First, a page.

What are so-called non-human rights?
Non-human rights is a term coined by animal welfare activist and lawyer Steven Wise, who has campaigned for three decades to achieve actual legal rights for members of species other than our own. His organization, the Nonhuman Rights Project (NhRP), is working “to change the common law status of at least some nonhuman animals from mere ‘things’ which lack the capacity to possess any legal right, to ‘persons’ who possess such fundamental rights as bodily integrity and bodily liberty, and those other legal rights to which evolving standards of morality, scientific discovery, and human experience entitle them.”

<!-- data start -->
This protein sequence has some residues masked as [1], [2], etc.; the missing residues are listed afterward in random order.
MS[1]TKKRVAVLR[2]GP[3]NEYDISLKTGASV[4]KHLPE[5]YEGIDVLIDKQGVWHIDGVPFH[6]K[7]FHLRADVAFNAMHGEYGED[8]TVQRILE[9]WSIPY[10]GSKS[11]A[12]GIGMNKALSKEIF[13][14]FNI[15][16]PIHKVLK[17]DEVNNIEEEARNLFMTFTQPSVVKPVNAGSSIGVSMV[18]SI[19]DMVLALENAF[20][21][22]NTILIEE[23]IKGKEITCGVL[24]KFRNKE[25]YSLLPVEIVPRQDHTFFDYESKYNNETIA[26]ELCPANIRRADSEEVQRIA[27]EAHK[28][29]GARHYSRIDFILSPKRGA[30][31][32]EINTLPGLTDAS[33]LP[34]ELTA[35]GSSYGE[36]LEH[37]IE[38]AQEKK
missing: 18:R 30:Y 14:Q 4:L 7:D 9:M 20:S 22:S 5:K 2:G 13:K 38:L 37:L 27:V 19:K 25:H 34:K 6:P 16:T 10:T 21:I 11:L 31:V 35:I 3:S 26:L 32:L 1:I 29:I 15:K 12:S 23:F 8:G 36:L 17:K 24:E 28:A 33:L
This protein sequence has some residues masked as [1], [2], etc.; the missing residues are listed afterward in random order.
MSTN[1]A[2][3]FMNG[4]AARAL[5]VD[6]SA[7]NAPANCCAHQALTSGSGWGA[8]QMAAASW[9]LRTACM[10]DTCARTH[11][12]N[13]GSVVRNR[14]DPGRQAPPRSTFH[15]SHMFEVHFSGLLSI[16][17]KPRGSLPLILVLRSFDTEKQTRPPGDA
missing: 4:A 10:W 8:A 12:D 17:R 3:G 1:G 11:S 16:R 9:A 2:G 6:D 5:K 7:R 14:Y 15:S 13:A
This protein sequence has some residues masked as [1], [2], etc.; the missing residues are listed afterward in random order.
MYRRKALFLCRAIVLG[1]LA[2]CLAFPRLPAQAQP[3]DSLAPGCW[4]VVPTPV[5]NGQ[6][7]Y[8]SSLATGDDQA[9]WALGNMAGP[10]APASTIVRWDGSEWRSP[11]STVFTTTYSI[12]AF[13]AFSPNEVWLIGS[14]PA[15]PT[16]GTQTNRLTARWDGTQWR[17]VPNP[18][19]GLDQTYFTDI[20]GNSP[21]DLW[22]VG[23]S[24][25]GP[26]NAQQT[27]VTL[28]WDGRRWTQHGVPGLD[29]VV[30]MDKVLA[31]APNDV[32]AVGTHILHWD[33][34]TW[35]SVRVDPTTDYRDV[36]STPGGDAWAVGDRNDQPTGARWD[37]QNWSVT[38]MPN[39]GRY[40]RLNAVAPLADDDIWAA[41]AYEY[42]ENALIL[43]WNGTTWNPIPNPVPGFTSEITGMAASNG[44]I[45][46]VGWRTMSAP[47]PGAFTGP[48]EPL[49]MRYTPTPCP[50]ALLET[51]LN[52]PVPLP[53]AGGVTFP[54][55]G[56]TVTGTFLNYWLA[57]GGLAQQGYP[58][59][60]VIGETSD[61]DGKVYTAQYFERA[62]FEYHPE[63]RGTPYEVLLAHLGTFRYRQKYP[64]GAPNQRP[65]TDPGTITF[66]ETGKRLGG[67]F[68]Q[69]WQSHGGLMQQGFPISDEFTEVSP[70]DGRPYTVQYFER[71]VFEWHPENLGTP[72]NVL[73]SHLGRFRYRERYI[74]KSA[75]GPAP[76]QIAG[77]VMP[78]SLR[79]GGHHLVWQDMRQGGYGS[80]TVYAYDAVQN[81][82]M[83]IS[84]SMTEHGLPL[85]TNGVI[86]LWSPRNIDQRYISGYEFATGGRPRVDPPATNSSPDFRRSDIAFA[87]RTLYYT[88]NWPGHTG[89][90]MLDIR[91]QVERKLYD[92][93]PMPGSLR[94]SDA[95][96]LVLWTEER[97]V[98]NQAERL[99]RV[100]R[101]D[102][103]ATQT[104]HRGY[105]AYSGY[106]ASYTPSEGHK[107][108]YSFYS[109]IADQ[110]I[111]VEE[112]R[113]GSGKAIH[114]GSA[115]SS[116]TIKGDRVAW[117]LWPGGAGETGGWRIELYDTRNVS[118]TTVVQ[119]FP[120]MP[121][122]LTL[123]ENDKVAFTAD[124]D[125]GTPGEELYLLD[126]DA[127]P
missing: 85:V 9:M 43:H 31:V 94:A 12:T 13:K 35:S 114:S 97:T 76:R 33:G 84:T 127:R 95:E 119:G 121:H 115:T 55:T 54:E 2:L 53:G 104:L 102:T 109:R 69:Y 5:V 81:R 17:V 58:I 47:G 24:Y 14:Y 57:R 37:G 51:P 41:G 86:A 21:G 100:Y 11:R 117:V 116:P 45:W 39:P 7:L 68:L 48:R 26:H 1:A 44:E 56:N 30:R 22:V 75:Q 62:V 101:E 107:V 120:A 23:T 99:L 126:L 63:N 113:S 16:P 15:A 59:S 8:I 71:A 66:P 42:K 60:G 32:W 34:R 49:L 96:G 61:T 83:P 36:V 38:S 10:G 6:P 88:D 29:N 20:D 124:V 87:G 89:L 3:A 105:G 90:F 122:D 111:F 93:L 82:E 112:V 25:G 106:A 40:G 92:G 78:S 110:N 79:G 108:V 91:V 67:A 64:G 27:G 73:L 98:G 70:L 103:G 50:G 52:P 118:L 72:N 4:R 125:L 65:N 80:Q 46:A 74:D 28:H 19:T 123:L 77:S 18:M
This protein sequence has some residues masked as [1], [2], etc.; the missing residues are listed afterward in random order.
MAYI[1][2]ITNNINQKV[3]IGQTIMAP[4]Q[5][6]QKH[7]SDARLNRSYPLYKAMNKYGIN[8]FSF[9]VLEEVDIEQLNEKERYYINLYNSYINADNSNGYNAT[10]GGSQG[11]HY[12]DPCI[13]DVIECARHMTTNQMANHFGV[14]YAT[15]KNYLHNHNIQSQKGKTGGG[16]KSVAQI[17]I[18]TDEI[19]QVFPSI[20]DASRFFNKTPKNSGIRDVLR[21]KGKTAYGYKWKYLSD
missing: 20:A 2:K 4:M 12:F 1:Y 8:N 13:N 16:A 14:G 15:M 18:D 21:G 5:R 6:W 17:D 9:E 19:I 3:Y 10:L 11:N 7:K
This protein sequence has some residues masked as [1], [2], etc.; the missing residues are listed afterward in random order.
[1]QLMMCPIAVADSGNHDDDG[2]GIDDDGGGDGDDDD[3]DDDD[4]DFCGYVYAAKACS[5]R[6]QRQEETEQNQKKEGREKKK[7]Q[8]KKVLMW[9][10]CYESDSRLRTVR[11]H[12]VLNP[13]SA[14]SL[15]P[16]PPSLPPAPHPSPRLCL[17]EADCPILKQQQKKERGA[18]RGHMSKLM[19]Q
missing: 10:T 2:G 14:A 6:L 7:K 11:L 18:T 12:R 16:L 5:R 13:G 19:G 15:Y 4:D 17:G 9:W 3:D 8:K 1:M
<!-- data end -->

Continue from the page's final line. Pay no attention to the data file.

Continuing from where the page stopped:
According toNhRP, nonhuman animals are still considered property in the eyes of the law. Even those animals that we know possess feelings, emotions and higher forms of intelligence—great apes, elephants, dolphins, whales—have no more legal standing than a shoe, a table or a car.
“These are complex animals who have deep emotions, understand each other’s minds, live in complicated societies, transmit culture, use sophisticated communication, solve difficult problems, and even mourn the loss of their loved ones,” reports the group. “Just like humans.”
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